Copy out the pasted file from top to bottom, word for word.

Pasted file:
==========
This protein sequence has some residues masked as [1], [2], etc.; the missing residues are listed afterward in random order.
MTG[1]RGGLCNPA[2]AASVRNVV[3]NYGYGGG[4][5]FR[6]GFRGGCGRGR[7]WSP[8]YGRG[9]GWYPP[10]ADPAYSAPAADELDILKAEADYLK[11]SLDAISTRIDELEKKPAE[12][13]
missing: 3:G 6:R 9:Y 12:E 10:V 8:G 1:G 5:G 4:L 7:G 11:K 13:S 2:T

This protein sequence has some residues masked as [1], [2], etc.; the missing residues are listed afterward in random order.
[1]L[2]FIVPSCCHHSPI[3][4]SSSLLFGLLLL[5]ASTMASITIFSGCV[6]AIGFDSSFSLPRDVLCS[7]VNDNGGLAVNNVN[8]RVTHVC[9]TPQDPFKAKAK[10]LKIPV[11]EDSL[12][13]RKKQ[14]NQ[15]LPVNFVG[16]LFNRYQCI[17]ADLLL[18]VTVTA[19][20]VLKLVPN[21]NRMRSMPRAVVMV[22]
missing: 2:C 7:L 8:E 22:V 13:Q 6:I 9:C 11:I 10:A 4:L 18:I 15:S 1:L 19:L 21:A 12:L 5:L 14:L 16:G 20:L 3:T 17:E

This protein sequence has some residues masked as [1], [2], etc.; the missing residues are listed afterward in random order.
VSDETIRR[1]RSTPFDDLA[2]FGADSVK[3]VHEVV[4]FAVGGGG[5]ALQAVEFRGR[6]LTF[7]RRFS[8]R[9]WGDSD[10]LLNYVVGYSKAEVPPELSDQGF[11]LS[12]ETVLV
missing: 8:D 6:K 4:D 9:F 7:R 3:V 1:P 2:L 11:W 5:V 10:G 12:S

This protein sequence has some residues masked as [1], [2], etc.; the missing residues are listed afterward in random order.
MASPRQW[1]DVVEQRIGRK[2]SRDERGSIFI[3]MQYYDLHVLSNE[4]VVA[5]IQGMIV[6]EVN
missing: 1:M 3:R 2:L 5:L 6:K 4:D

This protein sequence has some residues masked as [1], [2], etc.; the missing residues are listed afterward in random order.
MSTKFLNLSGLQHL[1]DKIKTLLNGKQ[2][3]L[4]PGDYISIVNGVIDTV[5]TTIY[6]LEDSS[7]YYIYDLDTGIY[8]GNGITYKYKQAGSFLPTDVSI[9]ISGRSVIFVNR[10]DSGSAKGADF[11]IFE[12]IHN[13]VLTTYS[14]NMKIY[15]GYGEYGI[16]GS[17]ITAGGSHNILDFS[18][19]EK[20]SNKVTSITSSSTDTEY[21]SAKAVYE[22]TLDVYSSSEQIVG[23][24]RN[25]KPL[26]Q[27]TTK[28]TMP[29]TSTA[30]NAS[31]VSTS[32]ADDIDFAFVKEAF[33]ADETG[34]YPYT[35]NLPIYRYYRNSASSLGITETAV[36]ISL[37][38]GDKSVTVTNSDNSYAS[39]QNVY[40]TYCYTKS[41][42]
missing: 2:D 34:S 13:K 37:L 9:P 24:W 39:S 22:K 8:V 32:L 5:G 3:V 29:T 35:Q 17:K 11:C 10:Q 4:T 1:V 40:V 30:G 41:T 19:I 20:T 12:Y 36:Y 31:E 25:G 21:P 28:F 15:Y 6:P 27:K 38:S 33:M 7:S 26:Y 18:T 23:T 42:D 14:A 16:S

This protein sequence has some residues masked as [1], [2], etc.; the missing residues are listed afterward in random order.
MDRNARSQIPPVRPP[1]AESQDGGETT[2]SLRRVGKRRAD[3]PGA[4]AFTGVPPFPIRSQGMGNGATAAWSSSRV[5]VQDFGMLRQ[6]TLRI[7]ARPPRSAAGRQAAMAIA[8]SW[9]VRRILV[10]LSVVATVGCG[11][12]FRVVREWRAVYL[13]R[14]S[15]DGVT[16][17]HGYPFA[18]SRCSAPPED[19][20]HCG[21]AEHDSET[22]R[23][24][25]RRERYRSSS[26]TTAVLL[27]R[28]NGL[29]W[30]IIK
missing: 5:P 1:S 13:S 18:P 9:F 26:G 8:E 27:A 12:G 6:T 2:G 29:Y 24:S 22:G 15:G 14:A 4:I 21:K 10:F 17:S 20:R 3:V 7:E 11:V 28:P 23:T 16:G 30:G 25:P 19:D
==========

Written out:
This protein sequence has some residues masked as [1], [2], etc.; the missing residues are listed afterward in random order.
MTG[1]RGGLCNPA[2]AASVRNVV[3]NYGYGGG[4][5]FR[6]GFRGGCGRGR[7]WSP[8]YGRG[9]GWYPP[10]ADPAYSAPAADELDILKAEADYLK[11]SLDAISTRIDELEKKPAE[12][13]
missing: 3:G 6:R 9:Y 12:E 10:V 8:G 1:G 5:G 4:L 7:G 11:K 13:S 2:T

This protein sequence has some residues masked as [1], [2], etc.; the missing residues are listed afterward in random order.
[1]L[2]FIVPSCCHHSPI[3][4]SSSLLFGLLLL[5]ASTMASITIFSGCV[6]AIGFDSSFSLPRDVLCS[7]VNDNGGLAVNNVN[8]RVTHVC[9]TPQDPFKAKAK[10]LKIPV[11]EDSL[12][13]RKKQ[14]NQ[15]LPVNFVG[16]LFNRYQCI[17]ADLLL[18]VTVTA[19][20]VLKLVPN[21]NRMRSMPRAVVMV[22]
missing: 2:C 7:L 8:E 22:V 13:Q 6:I 9:C 11:I 10:A 4:L 18:I 15:S 1:L 19:L 21:A 12:L 5:L 14:L 16:G 20:L 3:T 17:E

This protein sequence has some residues masked as [1], [2], etc.; the missing residues are listed afterward in random order.
VSDETIRR[1]RSTPFDDLA[2]FGADSVK[3]VHEVV[4]FAVGGGG[5]ALQAVEFRGR[6]LTF[7]RRFS[8]R[9]WGDSD[10]LLNYVVGYSKAEVPPELSDQGF[11]LS[12]ETVLV
missing: 8:D 6:K 4:D 9:F 7:R 3:V 1:P 2:L 11:W 5:V 10:G 12:S

This protein sequence has some residues masked as [1], [2], etc.; the missing residues are listed afterward in random order.
MASPRQW[1]DVVEQRIGRK[2]SRDERGSIFI[3]MQYYDLHVLSNE[4]VVA[5]IQGMIV[6]EVN
missing: 1:M 3:R 2:L 5:L 6:K 4:D

This protein sequence has some residues masked as [1], [2], etc.; the missing residues are listed afterward in random order.
MSTKFLNLSGLQHL[1]DKIKTLLNGKQ[2][3]L[4]PGDYISIVNGVIDTV[5]TTIY[6]LEDSS[7]YYIYDLDTGIY[8]GNGITYKYKQAGSFLPTDVSI[9]ISGRSVIFVNR[10]DSGSAKGADF[11]IFE[12]IHN[13]VLTTYS[14]NMKIY[15]GYGEYGI[16]GS[17]ITAGGSHNILDFS[18][19]EK[20]SNKVTSITSSSTDTEY[21]SAKAVYE[22]TLDVYSSSEQIVG[23][24]RN[25]KPL[26]Q[27]TTK[28]TMP[29]TSTA[30]NAS[31]VSTS[32]ADDIDFAFVKEAF[33]ADETG[34]YPYT[35]NLPIYRYYRNSASSLGITETAV[36]ISL[37][38]GDKSVTVTNSDNSYAS[39]QNVY[40]TYCYTKS[41][42]
missing: 2:D 34:S 13:K 37:L 9:P 24:W 39:S 22:K 8:V 32:L 5:G 3:V 29:T 35:Q 17:K 11:C 10:Q 4:T 1:V 40:V 30:G 41:T 19:I 20:T 12:Y 36:Y 31:E 25:G 21:P 28:F 15:Y 6:P 27:K 38:S 33:M 7:S 26:Y 18:T 23:T 42:D 14:A 16:S

This protein sequence has some residues masked as [1], [2], etc.; the missing residues are listed afterward in random order.
MDRNARSQIPPVRPP[1]AESQDGGETT[2]SLRRVGKRRAD[3]PGA[4]AFTGVPPFPIRSQGMGNGATAAWSSSRV[5]VQDFGMLRQ[6]TLRI[7]ARPPRSAAGRQAAMAIA[8]SW[9]VRRILV[10]LSVVATVGCG[11][12]FRVVREWRAVYL[13]R[14]S[15]DGVT[16][17]HGYPFA[18]SRCSAPPED[19][20]HCG[21]AEHDSET[22]R[23][24][25]RRERYRSSS[26]TTAVLL[27]R[28]NGL[29]W[30]IIK
missing: 5:P 1:S 13:S 18:P 9:F 26:G 8:E 27:A 12:G 6:T 2:G 29:Y 24:S 22:G 15:G 14:A 4:I 21:K 10:F 17:S 20:R 3:V 7:E 11:V 28:P 23:T 16:G 30:G 25:P 19:D